Some pictures of poles

Within my fence at PV, I have several poles designating sites where my decomposition bundles were attached.  Here’s a last set of photos before I took the poles out (with the help of another IRES student, Michelle).

Notice the depth in the last photo – the wooden fence post stands about 6’ 5’’ from the wetland bottom. I’m not exactly bending down to take a photograph with the vegetation in the foreground….

Final Diversity collection - 09.14.2010 - 10.00.02Final Diversity collection - 09.14.2010 - 10.43.02Final Diversity collection - 09.14.2010 - 11.44.19Final Diversity collection - 09.14.2010 - 11.46.38

Feather feet

These tiny hempiterans are common in the wetland at Palo Verde.  There hind tarsi have expanded, feather-life, paddles that they use to provide enough surface area to jump from predators, such as myself, while on the water’s surface. I don’t know what family they are, but I’ll collect some and see if I can force the Entomology class to key them… adults are hard to find though.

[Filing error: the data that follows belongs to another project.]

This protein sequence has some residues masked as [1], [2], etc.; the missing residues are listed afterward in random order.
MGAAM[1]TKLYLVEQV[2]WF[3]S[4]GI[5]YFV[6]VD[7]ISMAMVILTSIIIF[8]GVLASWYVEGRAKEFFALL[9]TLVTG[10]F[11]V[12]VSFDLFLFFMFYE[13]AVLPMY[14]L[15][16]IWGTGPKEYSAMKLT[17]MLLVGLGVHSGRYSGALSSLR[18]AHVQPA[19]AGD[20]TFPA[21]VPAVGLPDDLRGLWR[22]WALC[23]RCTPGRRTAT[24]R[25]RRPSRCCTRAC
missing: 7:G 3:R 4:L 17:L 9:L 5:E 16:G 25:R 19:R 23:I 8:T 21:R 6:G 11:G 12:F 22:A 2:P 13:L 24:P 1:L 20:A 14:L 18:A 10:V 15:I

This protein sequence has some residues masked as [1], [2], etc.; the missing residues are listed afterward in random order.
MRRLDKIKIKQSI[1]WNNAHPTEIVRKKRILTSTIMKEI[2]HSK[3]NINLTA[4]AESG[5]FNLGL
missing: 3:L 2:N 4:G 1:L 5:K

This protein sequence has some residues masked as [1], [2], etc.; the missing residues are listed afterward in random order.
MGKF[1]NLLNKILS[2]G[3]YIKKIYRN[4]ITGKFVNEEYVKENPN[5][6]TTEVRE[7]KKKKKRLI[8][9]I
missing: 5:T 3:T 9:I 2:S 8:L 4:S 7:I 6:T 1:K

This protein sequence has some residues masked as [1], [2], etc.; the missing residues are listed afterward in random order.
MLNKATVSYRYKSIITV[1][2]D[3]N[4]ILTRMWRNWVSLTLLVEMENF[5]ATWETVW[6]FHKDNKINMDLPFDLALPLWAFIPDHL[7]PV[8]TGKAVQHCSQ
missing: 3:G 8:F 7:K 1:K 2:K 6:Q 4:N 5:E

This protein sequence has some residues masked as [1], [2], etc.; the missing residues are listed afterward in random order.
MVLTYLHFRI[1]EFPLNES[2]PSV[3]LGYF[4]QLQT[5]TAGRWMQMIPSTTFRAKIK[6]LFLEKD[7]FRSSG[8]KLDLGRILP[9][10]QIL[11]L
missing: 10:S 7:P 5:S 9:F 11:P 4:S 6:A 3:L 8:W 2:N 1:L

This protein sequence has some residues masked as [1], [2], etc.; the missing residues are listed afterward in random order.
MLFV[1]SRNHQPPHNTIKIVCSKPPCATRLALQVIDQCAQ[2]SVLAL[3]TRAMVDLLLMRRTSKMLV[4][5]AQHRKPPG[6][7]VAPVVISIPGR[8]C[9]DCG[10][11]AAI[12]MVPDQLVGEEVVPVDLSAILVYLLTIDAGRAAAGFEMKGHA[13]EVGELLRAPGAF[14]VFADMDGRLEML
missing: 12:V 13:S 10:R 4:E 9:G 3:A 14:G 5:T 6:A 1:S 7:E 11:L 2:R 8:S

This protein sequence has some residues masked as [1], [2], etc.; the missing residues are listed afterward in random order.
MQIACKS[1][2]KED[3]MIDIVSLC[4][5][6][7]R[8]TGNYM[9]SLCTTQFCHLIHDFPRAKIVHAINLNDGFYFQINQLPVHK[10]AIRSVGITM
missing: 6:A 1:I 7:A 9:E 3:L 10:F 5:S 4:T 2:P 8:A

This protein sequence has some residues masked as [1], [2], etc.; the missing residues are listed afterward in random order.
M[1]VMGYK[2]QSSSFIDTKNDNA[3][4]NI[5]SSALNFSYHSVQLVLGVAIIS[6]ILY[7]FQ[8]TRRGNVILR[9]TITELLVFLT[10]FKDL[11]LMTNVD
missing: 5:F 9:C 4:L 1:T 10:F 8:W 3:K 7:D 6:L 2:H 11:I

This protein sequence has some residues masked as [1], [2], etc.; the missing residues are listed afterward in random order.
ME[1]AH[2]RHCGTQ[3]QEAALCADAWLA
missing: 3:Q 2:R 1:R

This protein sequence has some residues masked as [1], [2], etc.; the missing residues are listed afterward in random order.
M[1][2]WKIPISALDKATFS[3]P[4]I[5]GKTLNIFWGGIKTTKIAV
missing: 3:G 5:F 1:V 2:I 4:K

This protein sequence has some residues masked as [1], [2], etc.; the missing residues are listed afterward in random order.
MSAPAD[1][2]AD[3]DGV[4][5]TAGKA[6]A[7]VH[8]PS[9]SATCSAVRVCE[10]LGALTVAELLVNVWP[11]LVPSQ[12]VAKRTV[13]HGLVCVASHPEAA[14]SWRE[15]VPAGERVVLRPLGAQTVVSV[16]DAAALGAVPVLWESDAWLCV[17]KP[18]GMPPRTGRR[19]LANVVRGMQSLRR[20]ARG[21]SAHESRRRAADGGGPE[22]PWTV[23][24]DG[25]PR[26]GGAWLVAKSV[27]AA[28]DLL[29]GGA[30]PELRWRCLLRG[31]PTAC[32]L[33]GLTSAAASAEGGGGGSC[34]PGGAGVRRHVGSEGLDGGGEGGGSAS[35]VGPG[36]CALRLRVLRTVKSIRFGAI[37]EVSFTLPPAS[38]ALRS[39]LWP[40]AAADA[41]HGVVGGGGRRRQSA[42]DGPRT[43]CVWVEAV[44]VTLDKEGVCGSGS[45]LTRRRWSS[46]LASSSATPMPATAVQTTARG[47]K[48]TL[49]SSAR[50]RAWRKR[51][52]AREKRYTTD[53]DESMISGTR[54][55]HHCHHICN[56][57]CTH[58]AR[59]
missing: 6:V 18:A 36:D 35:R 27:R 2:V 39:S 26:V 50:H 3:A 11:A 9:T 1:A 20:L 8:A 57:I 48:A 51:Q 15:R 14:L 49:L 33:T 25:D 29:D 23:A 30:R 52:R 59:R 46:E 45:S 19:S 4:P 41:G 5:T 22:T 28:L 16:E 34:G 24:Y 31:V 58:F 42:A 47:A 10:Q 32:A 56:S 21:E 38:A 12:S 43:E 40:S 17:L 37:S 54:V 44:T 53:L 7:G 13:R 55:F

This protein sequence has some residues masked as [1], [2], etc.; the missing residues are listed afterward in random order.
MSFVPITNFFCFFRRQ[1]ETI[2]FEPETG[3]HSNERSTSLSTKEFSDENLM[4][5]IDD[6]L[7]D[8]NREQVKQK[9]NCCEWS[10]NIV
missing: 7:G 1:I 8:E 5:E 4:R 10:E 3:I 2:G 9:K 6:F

In other hemipteran news, after returning from about five hours in the wetland, I wiped away something on the back of my neck, and it was a kissing bug!  It was filled with blood and unable to fly – it attempted to spread it’s wings and flutter away from the ground, but the thick, blood-filled abdomen appeared to be too heavy for lift off.  I squashed it angrily; I hope there was no chagas.

Paddling hemipteran - 09.14.2010 - 10.03.18Paddling hemipteran - 09.14.2010 - 10.03.44